Baby Steps being awesome is like the sun rising in the East – you just know you can count it every time. The only downside as a writer, really, is that this is one of those shows that doesn’t require a whole lot of embellishment or help of any kind – it does such a good job of telling its story that very little is required in terms of interpretation. I think that’s even more true now that new viewers are far enough into the meat of the story to be caught up in Ei-chan’s quest, and his daily struggles to get better. If I had a dollar for every time I heard the “too slow!” complaint about the early chapters or episodes, I could have a very nice dinner somewhere – but I think it’s clear now that not a moment of that was unnecessary. Baby Steps isn’t the kind of series that skips steps.
While there are obviously a lot of new fans of sports anime now that aren’t necessarily big sports fans, for those of us that are I think there are two kinds of experiences in watching/reading sports series. There’s the awakening of interest in a sport about which one has little prior interest and/or knowledge, which I had with the likes of Chihayafuru and Capeta. And then there’s the wonderful experience of seeing your passions and experiences portrayed brilliantly when it’s a sport you know well, which has happened for me many times – but never more than with Baby Steps. Part of it is that I actually played the sport competitively (though not especially well) but more important is that this series is simply so exquisite at getting the details right.
Maruo’s personal journey is one track – the exploration of the sport of tennis another. They intersect often in Baby Steps, and this is one of those episodes where the game itself is the star. I love the details of Mike’s explanation to Maruo about how the attacking style of modern tennis is different from what he’s used to in Japan, in which Mike explains how the professional game has evolved over the past two decades. We no longer have a sport of predominantly counter-attacking baseliners who dominate on clay and serve-and-volleyers who dominate on grass, and the meeting in the middle on hard courts – the modern sport is largely about men who attack from the baseline. There are still a few “pushers” out there, mostly clayfoots from Europe and South America, but the true serve-and-volley player is almost extinct. Mike explains why perfectly – it’s a question of modern fitness, modern equipment and playing the percentages. Whatever you think of the aesthetics of this change, it’s a part of tennis now and for the foreseeable future.
This is the point at which we see Ei-chan’s journey of self-discovery intersect with the tennis path, because he’s still so new to this game. He still has to decide what kind of player he is, and while he’s discovering what dominates in the rest of the world, Ei-chan has enough self-awareness – and determination – to realize that he needs to find a style that suits him. When Mike tells him he needs to work on power and speed, Ei-chan doesn’t deny it – it’s obvious. But he also insists that he should build around an area where he already feels confident – control. And in doing so, admits that his current level of control isn’t sufficient to be a weapon against the caliber of players he’s facing in Florida.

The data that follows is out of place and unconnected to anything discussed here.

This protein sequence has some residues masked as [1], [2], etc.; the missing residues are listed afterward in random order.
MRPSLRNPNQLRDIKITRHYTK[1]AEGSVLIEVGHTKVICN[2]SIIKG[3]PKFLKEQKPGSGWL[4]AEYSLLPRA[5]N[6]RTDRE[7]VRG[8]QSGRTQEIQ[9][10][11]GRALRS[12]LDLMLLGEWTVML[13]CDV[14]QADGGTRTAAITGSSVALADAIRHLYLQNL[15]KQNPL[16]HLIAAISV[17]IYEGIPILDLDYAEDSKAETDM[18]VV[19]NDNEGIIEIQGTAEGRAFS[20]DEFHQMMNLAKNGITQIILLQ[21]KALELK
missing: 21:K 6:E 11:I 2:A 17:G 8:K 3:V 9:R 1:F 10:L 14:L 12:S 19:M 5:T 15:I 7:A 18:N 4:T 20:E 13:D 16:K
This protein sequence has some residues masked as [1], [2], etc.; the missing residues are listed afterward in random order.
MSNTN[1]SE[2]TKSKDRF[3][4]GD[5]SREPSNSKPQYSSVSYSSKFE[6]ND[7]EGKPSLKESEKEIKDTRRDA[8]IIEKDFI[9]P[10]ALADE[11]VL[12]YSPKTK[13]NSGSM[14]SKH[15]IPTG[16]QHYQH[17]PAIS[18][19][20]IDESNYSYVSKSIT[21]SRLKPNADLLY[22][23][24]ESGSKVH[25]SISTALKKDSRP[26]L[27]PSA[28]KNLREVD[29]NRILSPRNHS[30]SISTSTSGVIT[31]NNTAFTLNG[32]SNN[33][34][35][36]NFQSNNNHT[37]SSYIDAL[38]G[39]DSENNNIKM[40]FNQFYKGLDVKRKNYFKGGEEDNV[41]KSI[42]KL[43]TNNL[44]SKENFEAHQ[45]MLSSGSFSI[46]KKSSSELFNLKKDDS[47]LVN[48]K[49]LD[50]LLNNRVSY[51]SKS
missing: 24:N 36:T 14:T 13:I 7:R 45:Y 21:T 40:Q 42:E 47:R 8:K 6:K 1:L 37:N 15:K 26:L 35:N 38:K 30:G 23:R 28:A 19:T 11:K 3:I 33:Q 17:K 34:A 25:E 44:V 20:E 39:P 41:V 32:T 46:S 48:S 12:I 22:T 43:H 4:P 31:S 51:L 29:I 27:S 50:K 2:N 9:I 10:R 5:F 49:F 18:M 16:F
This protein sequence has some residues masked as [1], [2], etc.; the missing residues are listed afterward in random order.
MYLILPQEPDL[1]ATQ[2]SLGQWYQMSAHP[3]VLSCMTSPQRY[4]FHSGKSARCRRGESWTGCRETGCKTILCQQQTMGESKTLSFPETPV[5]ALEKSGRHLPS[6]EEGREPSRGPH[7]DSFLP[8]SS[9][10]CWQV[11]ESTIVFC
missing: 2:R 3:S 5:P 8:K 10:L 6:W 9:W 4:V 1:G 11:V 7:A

Fortunately the staff at
Bollettieri Florida Tennis Academy are flexible (and open-minded) enough to help Ei-chan with this novel approach rather than force a “house style” down his throat (which happens with many youth tennis programs). This is by no means the path of least resistance Ei-chan has chosen – but the path he chooses never is. Still, the worst thing one can do in a competition is over-think, and Ei-chan loses 27 straight matches s he’s focused on technique rather than winning – or the opponent. One of his coaches points out that he can’t win looking at his racket when he hits – he needs to be looking at the opponent – but even that’s not enough.
One of the painful contradictions of learning a sport (or a game like chess) is that the best way to improve quickly is to lose to better players. Yet losing over and over becomes a vicious cycle – the more you lose the more desperate you are to win, and the more desperate you are to win the more you try too hard in key moments. Even for the best pros, the mental approach in pivotal situations is arguably the most important aspect of the game. Fortunately for Maruo he’s belligerent, and one of the great things Katsuki-sensei develops in this story is the competitive but ultimate supportive fraternity among the rivals in Ei-chan’s age bracket. That extends to Florida too, where Alex gives him some familiar-sounding advice (in Engrish) – “believe in yourself”. As the losses and pressure pile up, so does the desire on the part of Ei-chan’s friends and coaches to see him break through.
Which you know he’ll do eventually, of course. The key is a bit of a fluke – a trip on an untied shoelace that knocks Ei-chan out of his uptight haze and imprints on him the importance of having a set routine before every point. It’s not magic – the match against his rival Pedro doesn’t turn immediately. But this is no mere plot device – it isn’t just tennis where we see this kind of meditative ritual prove vital to helping a player relax and allow themselves to move freely. As with everything in this series, this discovery by Ei-chan isn’t the destination – it’s the starting line, another aspect of his own psyche for him to explore and understand.